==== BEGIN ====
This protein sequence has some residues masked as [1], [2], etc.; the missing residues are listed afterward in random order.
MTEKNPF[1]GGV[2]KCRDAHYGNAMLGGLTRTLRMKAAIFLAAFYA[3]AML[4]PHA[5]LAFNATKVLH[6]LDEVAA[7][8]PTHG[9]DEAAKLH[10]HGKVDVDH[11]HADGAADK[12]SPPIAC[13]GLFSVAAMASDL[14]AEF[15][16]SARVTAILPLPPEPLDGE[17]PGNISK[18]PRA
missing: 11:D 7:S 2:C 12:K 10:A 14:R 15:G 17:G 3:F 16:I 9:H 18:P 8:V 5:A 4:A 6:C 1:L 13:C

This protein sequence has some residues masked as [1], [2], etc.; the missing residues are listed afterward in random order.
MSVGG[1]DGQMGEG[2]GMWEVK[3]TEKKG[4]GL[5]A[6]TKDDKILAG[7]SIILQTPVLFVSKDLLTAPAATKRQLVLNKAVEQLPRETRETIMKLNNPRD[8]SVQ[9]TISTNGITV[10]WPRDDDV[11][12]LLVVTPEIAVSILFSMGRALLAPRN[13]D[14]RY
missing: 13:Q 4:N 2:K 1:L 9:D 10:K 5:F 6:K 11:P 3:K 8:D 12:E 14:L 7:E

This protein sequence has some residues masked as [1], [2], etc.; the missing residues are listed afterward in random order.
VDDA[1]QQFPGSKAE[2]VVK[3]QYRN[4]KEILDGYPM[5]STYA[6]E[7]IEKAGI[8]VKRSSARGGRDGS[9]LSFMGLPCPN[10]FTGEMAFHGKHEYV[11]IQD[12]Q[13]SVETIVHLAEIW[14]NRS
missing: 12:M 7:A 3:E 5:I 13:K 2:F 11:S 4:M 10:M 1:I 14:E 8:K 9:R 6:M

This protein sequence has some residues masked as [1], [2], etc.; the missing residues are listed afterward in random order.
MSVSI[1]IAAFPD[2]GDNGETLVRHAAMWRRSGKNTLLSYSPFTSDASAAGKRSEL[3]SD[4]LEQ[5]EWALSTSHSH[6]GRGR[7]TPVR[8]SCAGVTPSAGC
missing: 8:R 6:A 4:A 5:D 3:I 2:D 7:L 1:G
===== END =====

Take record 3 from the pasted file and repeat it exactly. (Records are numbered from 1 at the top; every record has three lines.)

This protein sequence has some residues masked as [1], [2], etc.; the missing residues are listed afterward in random order.
VDDA[1]QQFPGSKAE[2]VVK[3]QYRN[4]KEILDGYPM[5]STYA[6]E[7]IEKAGI[8]VKRSSARGGRDGS[9]LSFMGLPCPN[10]FTGEMAFHGKHEYV[11]IQD[12]Q[13]SVETIVHLAEIW[14]NRS
missing: 12:M 7:A 3:E 5:I 13:K 2:F 11:S 4:M 10:M 1:I 14:E 8:K 9:R 6:M